“Enemy’s armor” during test trials and analysis in Norrland, the northern region of Sweden, 1991. From the book “Svenskt pansar. 90 år av svenskt stridsfordonsutveckling” (Swedish armor. 90 years of Swedish combat vehicle development)
At the beginning of 1991, FMV proposed proposed to the government to purchase Soviet military vehicles for studies and analysis during the spring. One aspect that interested the German government and NATO was vehicles’ passability in Northland. Another interesting thing is that the Swedish state offered a lower price for buying the vehicles than the German state initially demanded. Price negotiations led to a compromise that Sweden would receive the vehicles for the price being offered while Germany would receive reports from the test trials with the Soviet armor in Norrland.
During the test trials with the Soviet vehicles in 1991, the following was written about experiences:
- Passability of T-72 and MTLB in Norrland was considered to be beyond expectations and thereby “concern”.
- Passability tests with T-72 (M) had shown the tank’s capability to move in deep snow, and the soft ground has been underrated in the earlier analysis.
- The ballistic protection on the T-72 turret and chassis had been rated too thinly – 480 mm instead of 550 mm armor.
- Assessment of what was “a hindering terrain” for Soviet armor and armored fighting vehicles needed a reassessment.
- MT-LB was considered to be able to protect infantry units from shrapnel and explosions
- MT-LB is considered the type of vehicle that many in the Swedish army have been asking for for a long time.
During the Cold War, many in the SAF thought that it would be problematic for the Soviet military vehicles to operate in Norrland terrain, especially during winter time. The mentioned tests in 1991 proved that it was not the case and that earlier assumptions were wrong. Conclusions from the tests led to Sweden purchasing MT-LB that received the name “Armored Tracked Vehicle 401”.
MT-LB became a SAF military vehicle during the 1990s. It was renamed PBV-401 and was used during UN- and NATO-led peacekeeping missions as in Kosovo. From the book “Svenskt Pansar. 90 år av svensk fordonsutveckling”. (Swedish armor. 90 years of Swedish combat vehicle development)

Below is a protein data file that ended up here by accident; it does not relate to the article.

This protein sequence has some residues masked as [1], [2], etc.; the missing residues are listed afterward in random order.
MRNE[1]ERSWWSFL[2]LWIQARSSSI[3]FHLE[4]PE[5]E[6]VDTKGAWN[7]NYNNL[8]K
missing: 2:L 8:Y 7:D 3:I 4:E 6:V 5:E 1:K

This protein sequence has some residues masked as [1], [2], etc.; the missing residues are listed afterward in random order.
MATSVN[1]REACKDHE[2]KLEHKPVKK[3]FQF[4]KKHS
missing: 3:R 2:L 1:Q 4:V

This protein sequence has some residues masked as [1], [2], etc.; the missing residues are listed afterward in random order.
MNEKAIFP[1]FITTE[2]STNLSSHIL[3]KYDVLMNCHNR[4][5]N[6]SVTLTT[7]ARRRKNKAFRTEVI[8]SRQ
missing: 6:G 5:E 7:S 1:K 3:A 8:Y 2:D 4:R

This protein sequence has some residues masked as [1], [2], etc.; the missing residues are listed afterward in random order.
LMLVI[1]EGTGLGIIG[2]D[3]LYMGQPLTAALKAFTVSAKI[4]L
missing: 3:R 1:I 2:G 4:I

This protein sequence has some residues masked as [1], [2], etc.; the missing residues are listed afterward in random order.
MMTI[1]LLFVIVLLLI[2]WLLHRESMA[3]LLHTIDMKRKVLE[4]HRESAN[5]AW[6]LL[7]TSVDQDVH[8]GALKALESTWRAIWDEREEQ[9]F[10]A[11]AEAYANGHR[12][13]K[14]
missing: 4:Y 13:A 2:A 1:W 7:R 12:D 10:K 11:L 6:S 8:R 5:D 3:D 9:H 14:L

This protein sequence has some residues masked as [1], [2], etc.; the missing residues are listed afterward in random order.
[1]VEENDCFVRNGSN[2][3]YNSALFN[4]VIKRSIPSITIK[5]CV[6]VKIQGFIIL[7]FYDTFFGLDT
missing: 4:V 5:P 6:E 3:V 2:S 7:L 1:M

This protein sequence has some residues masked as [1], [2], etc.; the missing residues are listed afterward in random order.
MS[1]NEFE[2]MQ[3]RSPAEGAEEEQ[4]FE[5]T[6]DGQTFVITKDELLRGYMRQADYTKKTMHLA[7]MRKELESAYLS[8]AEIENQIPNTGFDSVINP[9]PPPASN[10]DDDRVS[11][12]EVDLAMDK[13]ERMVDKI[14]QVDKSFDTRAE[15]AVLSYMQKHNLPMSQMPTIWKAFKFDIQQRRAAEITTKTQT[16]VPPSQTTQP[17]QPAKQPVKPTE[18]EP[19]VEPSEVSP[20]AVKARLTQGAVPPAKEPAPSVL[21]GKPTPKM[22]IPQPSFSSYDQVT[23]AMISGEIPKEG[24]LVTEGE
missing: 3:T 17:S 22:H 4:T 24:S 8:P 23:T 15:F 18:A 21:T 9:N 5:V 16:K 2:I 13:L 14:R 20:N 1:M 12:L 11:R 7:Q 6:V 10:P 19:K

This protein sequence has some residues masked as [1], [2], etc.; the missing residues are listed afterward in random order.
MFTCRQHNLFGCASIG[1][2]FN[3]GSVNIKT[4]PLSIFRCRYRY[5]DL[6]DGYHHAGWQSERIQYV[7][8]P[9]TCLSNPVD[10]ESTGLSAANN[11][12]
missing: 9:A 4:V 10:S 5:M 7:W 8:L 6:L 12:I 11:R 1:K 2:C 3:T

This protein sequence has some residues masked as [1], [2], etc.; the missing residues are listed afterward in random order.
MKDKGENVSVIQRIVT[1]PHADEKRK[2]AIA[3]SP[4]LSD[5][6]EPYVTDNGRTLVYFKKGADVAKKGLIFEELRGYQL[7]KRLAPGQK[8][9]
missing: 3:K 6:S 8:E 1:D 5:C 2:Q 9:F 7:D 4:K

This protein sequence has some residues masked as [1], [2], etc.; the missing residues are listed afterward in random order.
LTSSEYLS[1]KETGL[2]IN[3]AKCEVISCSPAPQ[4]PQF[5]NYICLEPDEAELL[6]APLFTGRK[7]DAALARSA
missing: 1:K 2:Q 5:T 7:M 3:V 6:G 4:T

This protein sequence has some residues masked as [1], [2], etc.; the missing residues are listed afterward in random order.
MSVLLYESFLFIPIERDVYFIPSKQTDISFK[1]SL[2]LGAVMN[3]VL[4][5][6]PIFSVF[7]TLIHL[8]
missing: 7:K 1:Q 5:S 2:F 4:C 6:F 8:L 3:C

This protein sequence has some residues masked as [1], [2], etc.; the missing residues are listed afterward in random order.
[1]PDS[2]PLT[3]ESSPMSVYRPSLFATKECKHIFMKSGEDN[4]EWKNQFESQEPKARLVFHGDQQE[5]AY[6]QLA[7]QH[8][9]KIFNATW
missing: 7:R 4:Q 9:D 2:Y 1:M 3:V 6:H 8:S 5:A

In autumn 1992, the Swedish government decided to buy 800 ATV-401. All vehicles were to be renovated and reshaped in order to fulfill SAF’s security and maintenance demands. Another vehicle that was bought was the BMP-1 and hundred of thousands of Swedish conscripts and officers have, since the 1960s, read about during their education concerning “opponents’ equipment”. BMP-1 was renamed PBV-501. In total, 350 BMP-1 were bought and became renovated and modernized as in the case of MT-LB.
PBV-501 was only used during three years of training of conscripts. From the book “Svenskt Pansar. 90 år av svensk fordonsutveckling”. (Swedish armor. 90 years of Swedish combat vehicle development)
“Tank trip” to Russia – Swedish military delegation in Moscow and Omsk
At the same time, while Sweden was signing military agreements with Germany regarding the Soviet military vehicles, additional interest in Soviet material came up. This time it was about a need for a new tank. From the political side, it was proposed that during the spring of 1992, SAF would conduct trials and tests with the Soviet tank T-80.
Analysis of the T-80 tank was to be conducted by a delegation composed of both military and civilian personnel. The Swedish Material Defence Administration (FMV) led the work by contacting the Russian state organization for military and weapon products Oboroneexport (oborona means defense in Russian). The delegation was later composed by:
- From Army’s Armour School : Karl Skaremyr, Ove Jansson, Peder Borg, Jan Svensson, K-G Bartoll, Lars-Erik Svensson
- From FMV: Per Hallin, Hans Fridén, Jerry Viskary, Anders Sandmark, Håkan Hallgren, Mats Juhlin, Rolf Enblom
- Others: Rune Gustafsson, the representative for Sweden at Oboroneexport, John O Dahlstein from Trade Council, Karl-Evert Englund, military attaché at the Swedish embassy in Moscow.
“The tank delegation” in Moscow, summer 1994. In the background, one can see a Renault FT-17 tank, the only tank from World War One to be used in World War Two. FT-17 was also known for being the first “real” turret tank compared to other WWI tanks. Also, FT-17s were used during the Russian civil war 1917-1921 by Allied forces, and the Red Army also captured a number of them. (Swedish armor. 90 years of Swedish combat vehicle development)
When the Swedish military delegation arrived in Moscow in 1993, they were welcomed by a grand ceremony with a uniformed orchestra and VIP reception. At the same time, there were also some problems with the trip in general because 1993 was a year of political and social disorders in Russia, including the “Black October” military coup attempt prevented by the Russian government under President Boris Yeltsin.